St. Anthony’s Ridge Horsemanship Center owner Brenda Corr, center, instructed retreat participant Susan Frank, left, in an activity with Halo, one of Corr’s geldings. Frank was a retreatant at the horsemanship center’s June 8 summer retreat.

A Viroqua-area horsemanship center is applying the Winston Churchill philosophy, “There’s something about the outside of a horse that is good for the inside of a man,” to the inner lives of those seeking deeper spiritual discernment.

Started three years ago, St. Anthony’s Ridge Horsemanship Center has offered its “Hoof it to Healing” retreats to help participants foster their spirituality through a connection with horses. Five participants, enjoying the day of making connections, came away from the June 8 retreat with new awareness.

“Interacting with the horses was awesome,” said retreat participant Barb Partin. “I really didn’t know how emotional the interaction is with your horse. Feeling the energy between the two being connected was awesome. I will recommend to others.”

Although based on Roman Catholic teachings and Franciscan-inspired values, the retreats are open to anyone seeking spiritual growth and healing.

“I have been healed by horses since I was 9,” said retreatant Susan Frank of Viroqua. “It (the connection with horses) could help us all. The principles apply on so many levels — physical, mental, spiritual — and to all areas of our lives.”

The center’s 145 acres gives participants time and space to disconnect from their busy lives and connect with nature. Along with activities to form a relationship with a horse partner, the retreat’s program incorporates inspirational talks, healing prayer and time for personal reflection.

With the assistance of the “posse” ministry team, retreatants have the opportunity to experience God’s healing power.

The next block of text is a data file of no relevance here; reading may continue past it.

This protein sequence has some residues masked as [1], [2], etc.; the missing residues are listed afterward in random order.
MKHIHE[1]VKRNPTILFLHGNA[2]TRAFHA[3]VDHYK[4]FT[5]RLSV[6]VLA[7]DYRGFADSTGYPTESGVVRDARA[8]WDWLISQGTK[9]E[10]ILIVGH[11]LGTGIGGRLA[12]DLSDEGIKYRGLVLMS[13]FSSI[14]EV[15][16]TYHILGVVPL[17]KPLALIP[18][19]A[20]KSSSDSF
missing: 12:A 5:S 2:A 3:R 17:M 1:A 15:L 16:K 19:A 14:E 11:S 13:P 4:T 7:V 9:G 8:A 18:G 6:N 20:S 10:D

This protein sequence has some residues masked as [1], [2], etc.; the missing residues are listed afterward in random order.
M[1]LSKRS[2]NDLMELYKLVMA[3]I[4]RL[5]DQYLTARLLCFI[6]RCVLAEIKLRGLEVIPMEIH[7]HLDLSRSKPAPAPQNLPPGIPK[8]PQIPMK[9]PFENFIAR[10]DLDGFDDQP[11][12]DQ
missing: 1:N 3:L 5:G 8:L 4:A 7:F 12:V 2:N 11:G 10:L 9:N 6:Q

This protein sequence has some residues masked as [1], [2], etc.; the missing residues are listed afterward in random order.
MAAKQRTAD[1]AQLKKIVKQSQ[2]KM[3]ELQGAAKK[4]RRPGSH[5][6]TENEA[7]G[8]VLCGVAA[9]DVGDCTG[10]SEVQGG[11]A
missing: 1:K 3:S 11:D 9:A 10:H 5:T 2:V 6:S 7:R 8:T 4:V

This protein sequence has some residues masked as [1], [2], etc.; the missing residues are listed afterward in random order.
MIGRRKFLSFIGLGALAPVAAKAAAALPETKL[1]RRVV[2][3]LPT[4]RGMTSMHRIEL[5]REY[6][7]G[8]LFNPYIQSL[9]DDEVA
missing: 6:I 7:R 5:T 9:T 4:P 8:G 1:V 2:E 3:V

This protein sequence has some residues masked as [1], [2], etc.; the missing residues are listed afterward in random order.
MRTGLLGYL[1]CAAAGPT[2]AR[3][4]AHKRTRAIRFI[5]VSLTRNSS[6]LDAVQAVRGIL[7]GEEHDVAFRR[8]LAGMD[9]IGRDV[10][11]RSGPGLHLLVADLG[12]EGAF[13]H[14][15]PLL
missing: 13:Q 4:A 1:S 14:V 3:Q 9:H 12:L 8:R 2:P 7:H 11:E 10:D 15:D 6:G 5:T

“Connecting with horses is a metaphor of my relationship with God,” Corr said. “Connecting with God, we are a conduit; there’s an inside-to-inside connection.”

Corr began the horse-human ministry after she bought a horse she diagnosed as catatonic. A few days after bringing the horse to her home, Corr said the gelding “blew up.” The gelding is now a regular part of the retreat program, helping participants seeking wholeness.

Although retreatants were instructed in a gentle method for communicating with their horse partner, Corr emphasized the handling of the lead rope wasn’t just to teach a maneuver but to also establish a deeper connection. That concept sets a retreat apart from a horse-handling clinic.

Corr says effective communication with a horse comes when the horse is able to release fear.

“Horses can sense things below the level of our awareness through ‘feel,’ ” Corr said. “We want the horse to release in the root of its neck. To get this release, we need to help them choose our good feel over their fear.”

Retreat participants were matched with a horse outfitted with a halter and long lead rope. The human partner was instructed to stand by the side of her horse behind its shoulder and then step away at an angle while running their hands forward on the lead. As the handler gave the horse more line while maintaining a sliding contact on the rope, the horse would turn and face its human partner.

Since the horse didn’t need to brace against a pull on the lead, the base of its neck relaxed.

Retreatants were also guided through centering exercises demonstrating how a person’s focus or mental intention can create strength and control in the body’s limbs. The exercises illustrated how patterns of thought empower a person’s abilities.

The horsemanship center is offering one more retreat this year, Sept. 28. For more information, visit the center’s website at www.saintanthonysridgehorsemanshipcenter.com or call 608-632-5208. The center is also on Facebook.